“If in my first filing I have overstepped, I apologize. If there’s blight around you, we’re here to help,” Friedson said. “We are going to scale back considerably to ease the concerns of the neighborhood.”
He said he’ll settle matters with some of the property owners and likely file a new petition, focusing on property controlled by the city and the Community Association of Spring Garden and East Deutschtown [CASGED]. The petition included 29 properties owned by the city, two by the Urban Redevelopment Authority [URA], and eight by CASGED.
4/8/21: URA board passes on talks with Garfield developer, approves other housing proposals
In a meeting focused largely on affordable housing, the Urban Redevelopment Authority board approved resolutions to aid development plans in three parts of the city, but passed on a proposal to negotiate the sale of 11 vacant lots in Garfield to a home builder.
Module Design Inc. wants to buy publicly owned lots on Garfield’s Rosetta Street and Broad Street, to build around a dozen townhouses, including three or four priced for sale to modest-income buyers.
URA staff asked the board to approve a six-month period of exclusive negotiations between the agency and Module, during which no other offers for the property would be entertained.
The homes that once occupied the 5100 block of Rosetta have been torn down and the area has become “a dumping site” said Richard Snipe, a deputy director of the URA-affiliated Pittsburgh Housing Development Corp. He said successful redevelopment by Module could be duplicated elsewhere, especially in Garfield, where the median home sale price is now around $225,000.
URA Deputy Executive Director Diamonte Walker noted that developers have been targeting Garfield properties via conservatorship. Selling properties to a developer like Module gives the URA the ability to ensure that some of the new housing is affordable, she said.
Questioned by the board, Module CEO Brian Gaudio said that he sold one new home elsewhere in Garfield for $395,000, and another “affordable” unit for $183,000, though other public assistance pushed that buyer’s cost down around $130,000.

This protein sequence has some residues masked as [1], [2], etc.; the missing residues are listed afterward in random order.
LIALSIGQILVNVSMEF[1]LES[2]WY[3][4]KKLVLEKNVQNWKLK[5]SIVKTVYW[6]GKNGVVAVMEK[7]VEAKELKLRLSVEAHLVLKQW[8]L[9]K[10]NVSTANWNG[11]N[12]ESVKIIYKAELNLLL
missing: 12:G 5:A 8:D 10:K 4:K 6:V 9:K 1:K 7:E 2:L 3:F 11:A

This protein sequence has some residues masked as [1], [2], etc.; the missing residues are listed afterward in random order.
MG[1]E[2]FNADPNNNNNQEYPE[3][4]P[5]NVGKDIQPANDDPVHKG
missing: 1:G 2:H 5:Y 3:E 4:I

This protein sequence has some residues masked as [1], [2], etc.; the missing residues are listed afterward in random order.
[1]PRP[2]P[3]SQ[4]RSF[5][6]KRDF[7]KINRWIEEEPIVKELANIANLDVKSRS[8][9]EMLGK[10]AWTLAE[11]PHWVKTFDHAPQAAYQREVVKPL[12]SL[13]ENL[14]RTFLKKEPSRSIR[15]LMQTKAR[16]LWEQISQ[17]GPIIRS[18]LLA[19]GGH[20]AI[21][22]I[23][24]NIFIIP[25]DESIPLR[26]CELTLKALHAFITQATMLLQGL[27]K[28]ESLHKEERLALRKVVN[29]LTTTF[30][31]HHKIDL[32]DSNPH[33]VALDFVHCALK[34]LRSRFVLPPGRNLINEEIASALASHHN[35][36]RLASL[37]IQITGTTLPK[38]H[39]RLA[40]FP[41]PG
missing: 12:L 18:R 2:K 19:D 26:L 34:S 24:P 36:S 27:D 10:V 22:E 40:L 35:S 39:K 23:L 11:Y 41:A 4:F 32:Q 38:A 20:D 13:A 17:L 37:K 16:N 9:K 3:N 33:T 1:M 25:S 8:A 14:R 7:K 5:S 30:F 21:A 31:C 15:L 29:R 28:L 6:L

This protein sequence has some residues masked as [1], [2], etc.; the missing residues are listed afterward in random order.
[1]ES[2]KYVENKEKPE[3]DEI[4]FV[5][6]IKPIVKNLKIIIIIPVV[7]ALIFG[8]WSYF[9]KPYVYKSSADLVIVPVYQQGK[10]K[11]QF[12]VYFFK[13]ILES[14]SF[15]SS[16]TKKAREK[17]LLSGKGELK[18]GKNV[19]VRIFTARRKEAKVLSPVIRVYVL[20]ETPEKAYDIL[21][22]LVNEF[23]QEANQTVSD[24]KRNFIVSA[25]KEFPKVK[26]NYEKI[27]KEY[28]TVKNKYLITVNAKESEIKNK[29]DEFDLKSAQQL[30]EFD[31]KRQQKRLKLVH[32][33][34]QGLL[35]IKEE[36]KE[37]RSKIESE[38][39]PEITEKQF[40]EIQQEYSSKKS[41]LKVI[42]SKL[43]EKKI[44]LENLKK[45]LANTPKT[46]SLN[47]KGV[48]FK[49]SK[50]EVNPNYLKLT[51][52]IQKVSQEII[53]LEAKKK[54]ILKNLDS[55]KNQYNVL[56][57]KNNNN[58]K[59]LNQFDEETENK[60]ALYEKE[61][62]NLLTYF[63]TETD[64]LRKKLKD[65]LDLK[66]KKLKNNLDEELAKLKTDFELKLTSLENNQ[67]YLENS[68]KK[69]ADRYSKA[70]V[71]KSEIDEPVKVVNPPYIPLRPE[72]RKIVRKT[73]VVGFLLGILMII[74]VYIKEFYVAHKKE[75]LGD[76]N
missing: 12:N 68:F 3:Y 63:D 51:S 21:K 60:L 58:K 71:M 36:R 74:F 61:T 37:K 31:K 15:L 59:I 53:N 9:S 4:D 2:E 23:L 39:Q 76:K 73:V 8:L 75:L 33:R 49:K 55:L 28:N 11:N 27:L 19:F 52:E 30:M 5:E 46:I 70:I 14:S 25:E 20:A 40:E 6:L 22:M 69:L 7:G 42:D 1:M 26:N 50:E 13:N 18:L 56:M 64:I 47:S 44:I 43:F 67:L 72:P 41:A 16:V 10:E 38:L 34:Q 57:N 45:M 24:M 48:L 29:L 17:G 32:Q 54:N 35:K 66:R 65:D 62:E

Board member Lindsay Powell said the development could entail millions of dollars in public financing. “Obviously, high-quality housing is a lot of money,” she said, especially in light of recent increases in construction costs. “It does have a very steep price tag to do very few units.”
Sam Williamson, the board’s chairman, urged staff to ensure that it did not sell lots at bargain prices only to see them turned into market-rate homes. “If we can use the land sale prices to potentially get more of them at below market rates, I think that would be better for the neighborhood,” he said.
No board member seconded a motion to approve the exclusive negotiations, so the motion died.
Reached after the meeting, Gaudio said he was disappointed at the board’s non-vote, but hoped to continue discussions on buying the property and building houses.
“What we were hoping for was to be able to at least proceed with the exclusive negotiations, which would give us time to put a really exciting project together,” he said. “Pittsburgh has been trying to find a way to build affordable for-sale housing. … I’m aware of very, very few projects that have been able to do it.”
The board approved several items.
- $2,126,000 in loans for the third phase of the Larimer/East Liberty Choice Neighborhoods project, involving construction of 37 apartments and five townhomes.
- $481,000 in loans to Rising Tide Partners, for use in buying 35 properties — 31 vacant and 4 occupied — in East Hills, for rehabilitation and sale to owner-occupants
- Sale of 28 publicly owned parcels in California-Kirkbride, for $1 each, to North Side Associates, for construction of 42 new affordable apartments.
4/6/21: Commission votes to make affordable housing rule for Lawrenceville permanent
Pittsburgh’s City Planning Commission voted to make permanent an affordable housing requirement for new development in Lawrenceville, and recommended that Pittsburgh City Council consider steps that commissioners said would strengthen a two-year-old zoning rule.
The commission’s vote concerned a pilot inclusionary zoning program under which developers who build 20 or more houses or apartments in fast-growing Lawrenceville must ensure that 10% of them are affordable to households with modest incomes.
The commission’s lengthy deliberation and vote came after scores of letter writers and speakers, including Lawrenceville residents and community advocates from there and elsewhere, registered their support for making the rule permanent.
“Too many of our neighbors have had no other option but to leave Lawrenceville as home prices have escalated,” said Heather Sage, who moved to the neighborhood in 2004. Like numerous other members of the public, she advocated pushing the required number of affordable units from 10% of the total to 15%.
Some recommended taking inclusionary zoning citywide.
Commissioners seemed sympathetic to those ideas, but worried that changing key planks of the legislation in mid-hearing might invite legal challenges, while postponing their vote might make it hard to get the legislation to council before the pilot program expires in July.
Several commissioners said they were concerned that the affordable housing requirement might not have the desired effect of helping longtime residents to stay within neighborhoods as property values and rents rise.
Commissioner Sabina Deitrick said she feared that students from out of state could instead end up in the affordable rentals. She was also concerned about the prospect of “a project manager getting Cousin Jimmy in there,” rather than making affordable units widely available. “That’s why you need an auditing system.”
The commission voted unanimously to recommend that council make the zoning rule permanent in Lawrenceville, but also that the city consider, in coming months: